You met three of my Ex-Amish brothers. (I have seven in all. I know, right?) But it is always good to catch up with family, and they truly make life easier for me on the outside, simply by easing the pain of the family I lost by leaving.
If you, the reader and viewer, were confused about why I was reading letters from the Amish that were sixteen years old, but I’ve only been out of the Amish for nine years, allow me to explain. I had left the Amish multiple times in the past, several times for only a day, before running back home, and once, at sixteen years old, for six months. The letters I was reading were from those days. After six months out, I went back, taught school for four years in the Amish communities, before finally leaving the Amish for good. It felt good to find, and read, letters from those days. Also, it was great finding songs and poems I wrote back then. It’s strange how one forgets details about one’s past, but a song, a smell, or in this case, a country song I had written, instantly took me back fifteen years. I remembered how much value I had put into those songs and poems, and I also knew that if I took them home with me when I went back to the Amish at seventeen, they would be burned, so I hid them at the English man’s house, vowing to return one day and pick them up. As it happened, the film crew was there when I returned.
Curtis, the Mennonite… Yes, there have been many who have come to me trying to somehow inject themselves into the Ex-Amish. Curtis never had a chance to reach them. Later, after being rejected by me, Curtis went to local newspapers and TV, claiming that he was born Amish and converted to Mennonite, and really, trying to achieve fame for that fake story, when in all actuality, he was a troubled teen born and raised in the outside world, had some problems in high school, and somehow, as unlikely as it may seem, the film crew found him and believed his story. Until I told them the truth.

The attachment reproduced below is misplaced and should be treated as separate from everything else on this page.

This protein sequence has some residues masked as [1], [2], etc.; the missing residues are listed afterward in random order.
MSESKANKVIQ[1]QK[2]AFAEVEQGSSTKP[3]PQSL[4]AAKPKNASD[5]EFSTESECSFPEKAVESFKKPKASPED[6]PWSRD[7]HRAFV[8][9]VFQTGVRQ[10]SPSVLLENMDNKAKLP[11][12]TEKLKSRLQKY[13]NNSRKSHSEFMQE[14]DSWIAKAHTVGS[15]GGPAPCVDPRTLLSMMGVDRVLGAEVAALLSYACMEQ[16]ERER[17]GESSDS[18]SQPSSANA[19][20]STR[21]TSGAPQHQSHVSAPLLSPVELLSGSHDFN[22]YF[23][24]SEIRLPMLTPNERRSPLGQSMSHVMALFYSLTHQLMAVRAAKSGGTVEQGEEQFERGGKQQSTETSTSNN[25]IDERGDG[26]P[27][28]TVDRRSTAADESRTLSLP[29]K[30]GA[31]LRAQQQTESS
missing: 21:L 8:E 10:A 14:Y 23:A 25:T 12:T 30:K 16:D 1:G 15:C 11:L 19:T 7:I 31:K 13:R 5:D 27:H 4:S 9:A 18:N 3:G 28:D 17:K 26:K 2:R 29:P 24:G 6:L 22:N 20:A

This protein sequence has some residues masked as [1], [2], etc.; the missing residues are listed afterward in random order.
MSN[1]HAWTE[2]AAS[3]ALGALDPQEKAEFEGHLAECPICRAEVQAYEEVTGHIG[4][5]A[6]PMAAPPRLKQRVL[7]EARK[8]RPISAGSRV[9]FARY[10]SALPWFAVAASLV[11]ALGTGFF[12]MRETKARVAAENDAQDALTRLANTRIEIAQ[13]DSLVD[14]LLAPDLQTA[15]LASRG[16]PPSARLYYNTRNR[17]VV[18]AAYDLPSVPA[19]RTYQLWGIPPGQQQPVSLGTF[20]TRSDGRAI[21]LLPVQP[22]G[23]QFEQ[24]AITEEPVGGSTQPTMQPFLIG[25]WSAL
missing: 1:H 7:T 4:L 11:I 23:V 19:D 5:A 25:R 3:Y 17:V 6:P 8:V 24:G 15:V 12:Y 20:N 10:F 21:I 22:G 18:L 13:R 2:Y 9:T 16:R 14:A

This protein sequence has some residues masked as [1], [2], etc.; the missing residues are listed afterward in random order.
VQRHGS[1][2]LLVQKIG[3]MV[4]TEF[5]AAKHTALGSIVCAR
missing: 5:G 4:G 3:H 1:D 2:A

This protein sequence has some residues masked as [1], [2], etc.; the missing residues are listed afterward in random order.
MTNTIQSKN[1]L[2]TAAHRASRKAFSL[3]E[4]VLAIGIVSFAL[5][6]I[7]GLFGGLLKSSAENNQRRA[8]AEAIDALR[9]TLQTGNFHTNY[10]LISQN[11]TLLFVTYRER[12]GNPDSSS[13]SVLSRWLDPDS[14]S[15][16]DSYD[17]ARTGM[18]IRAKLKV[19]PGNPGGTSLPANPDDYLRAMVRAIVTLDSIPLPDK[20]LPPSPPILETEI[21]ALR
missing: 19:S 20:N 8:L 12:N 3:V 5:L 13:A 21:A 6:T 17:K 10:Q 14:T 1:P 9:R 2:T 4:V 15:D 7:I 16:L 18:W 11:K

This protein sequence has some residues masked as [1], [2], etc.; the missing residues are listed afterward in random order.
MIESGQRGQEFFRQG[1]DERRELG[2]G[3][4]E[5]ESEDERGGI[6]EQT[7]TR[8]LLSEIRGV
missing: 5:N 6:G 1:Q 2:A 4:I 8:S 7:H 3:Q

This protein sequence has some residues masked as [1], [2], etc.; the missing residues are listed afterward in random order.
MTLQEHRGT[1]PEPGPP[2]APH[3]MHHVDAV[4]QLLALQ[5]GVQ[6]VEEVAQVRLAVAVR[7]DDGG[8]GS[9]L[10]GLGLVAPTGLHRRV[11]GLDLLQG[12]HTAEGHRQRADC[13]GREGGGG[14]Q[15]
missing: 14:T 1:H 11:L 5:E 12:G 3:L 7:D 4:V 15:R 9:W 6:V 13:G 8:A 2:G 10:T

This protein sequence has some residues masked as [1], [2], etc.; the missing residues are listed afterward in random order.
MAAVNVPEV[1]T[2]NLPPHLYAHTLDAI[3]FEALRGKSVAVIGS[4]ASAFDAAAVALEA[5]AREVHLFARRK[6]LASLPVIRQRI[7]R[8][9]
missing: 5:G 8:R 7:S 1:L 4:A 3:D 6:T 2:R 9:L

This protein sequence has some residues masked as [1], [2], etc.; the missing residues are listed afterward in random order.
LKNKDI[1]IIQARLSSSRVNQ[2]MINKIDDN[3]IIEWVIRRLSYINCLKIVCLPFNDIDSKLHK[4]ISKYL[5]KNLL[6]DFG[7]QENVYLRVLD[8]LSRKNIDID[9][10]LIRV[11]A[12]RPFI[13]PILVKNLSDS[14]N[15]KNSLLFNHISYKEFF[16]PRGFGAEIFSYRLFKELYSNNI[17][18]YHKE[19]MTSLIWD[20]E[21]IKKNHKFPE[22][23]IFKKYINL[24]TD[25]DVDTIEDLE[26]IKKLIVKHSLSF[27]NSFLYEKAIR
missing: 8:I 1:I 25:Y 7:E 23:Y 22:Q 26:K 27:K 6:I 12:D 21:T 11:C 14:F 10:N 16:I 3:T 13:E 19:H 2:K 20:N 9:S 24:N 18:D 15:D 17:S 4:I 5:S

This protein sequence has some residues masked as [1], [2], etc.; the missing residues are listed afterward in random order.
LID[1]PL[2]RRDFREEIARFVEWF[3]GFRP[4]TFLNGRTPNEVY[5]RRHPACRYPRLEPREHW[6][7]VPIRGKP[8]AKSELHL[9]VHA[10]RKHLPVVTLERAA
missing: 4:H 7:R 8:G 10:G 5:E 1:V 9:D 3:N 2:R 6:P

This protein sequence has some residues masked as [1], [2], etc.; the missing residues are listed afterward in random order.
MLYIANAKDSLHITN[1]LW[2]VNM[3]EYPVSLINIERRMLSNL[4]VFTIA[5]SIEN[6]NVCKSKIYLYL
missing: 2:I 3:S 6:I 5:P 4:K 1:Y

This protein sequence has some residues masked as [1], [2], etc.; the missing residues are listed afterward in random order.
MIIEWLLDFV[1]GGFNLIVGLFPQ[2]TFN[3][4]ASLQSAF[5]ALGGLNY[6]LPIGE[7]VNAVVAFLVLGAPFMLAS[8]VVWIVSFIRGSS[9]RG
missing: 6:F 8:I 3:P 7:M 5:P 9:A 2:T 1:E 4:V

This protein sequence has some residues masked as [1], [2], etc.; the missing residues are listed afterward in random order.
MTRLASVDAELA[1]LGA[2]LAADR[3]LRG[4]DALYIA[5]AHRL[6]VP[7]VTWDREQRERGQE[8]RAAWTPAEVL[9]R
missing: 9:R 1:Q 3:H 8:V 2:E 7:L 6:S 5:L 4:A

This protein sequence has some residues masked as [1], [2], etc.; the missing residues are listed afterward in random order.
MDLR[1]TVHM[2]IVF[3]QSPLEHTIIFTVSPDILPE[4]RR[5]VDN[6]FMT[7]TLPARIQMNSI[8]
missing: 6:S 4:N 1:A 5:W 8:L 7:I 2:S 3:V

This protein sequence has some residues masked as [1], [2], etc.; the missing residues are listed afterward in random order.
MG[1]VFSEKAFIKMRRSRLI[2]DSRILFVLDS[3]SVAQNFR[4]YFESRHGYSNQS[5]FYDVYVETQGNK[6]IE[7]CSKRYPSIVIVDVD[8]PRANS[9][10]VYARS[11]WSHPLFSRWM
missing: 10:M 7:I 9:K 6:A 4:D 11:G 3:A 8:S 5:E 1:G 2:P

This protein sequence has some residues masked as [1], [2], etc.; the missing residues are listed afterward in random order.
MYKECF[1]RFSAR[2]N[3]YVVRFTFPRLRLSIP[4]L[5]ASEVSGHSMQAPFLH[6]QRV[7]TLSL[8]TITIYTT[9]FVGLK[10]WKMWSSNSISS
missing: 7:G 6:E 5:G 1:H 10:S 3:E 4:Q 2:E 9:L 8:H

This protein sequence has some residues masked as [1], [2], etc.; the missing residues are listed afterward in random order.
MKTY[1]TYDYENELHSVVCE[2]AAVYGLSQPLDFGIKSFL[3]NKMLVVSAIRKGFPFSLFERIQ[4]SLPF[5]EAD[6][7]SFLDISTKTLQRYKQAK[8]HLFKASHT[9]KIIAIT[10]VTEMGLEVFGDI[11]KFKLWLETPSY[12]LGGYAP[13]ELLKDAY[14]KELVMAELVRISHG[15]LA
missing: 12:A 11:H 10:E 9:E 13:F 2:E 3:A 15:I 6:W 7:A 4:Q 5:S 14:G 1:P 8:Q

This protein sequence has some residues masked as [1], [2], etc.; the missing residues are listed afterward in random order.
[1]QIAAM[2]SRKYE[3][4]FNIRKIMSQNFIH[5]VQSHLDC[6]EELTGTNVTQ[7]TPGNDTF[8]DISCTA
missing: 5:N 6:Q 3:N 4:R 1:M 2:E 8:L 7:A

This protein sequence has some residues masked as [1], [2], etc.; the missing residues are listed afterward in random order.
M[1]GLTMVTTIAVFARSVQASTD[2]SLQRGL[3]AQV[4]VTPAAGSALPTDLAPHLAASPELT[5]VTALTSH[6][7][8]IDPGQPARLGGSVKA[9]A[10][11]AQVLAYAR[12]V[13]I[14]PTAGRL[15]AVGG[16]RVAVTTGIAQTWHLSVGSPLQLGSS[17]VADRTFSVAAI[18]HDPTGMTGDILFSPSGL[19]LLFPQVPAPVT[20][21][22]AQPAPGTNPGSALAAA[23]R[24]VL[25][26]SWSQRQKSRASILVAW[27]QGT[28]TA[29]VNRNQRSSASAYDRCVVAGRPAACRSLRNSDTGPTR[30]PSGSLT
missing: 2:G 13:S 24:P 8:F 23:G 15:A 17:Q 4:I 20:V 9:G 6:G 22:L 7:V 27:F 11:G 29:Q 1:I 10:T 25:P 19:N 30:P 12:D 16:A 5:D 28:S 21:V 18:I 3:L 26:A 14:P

Episode Seven preview:
If you think episode six was a tear-jerker, brace yourself. I am not kidding. Seven will tear you apart. It did me, and still does every time I see it.
In episode seven my road trip continues. I retrace my steps back to Pennsylvania, where I meet some really interesting Ex-Amish men. The experience I had with them was over the top, or in my case, unrememberable. What you will see is me under hypnosis, and according to my camera guy, for almost six hours. So, I, along with you, will be watching myself in this episode for the first time, since I don’t remember the actual scene. That being said, I have been made aware that I said some things while under hypnosis that are truly cringe-worthy. My apologies in advance, and just know that I would not have uttered those things had I been in my right frame of mind. That is saying, if I had been awake.
The Lapps in Pennsylvania
As I sit here in my safe, cozy, office at the car dealership, waiting for a walk-in customer who wants to take advantage of our Memorial Day savings—a customer who has no idea that I blog, am currently on a TV series, or even that I am formerly Amish, I, on this holiday, send out my respect to our troops. Thank you for what you do!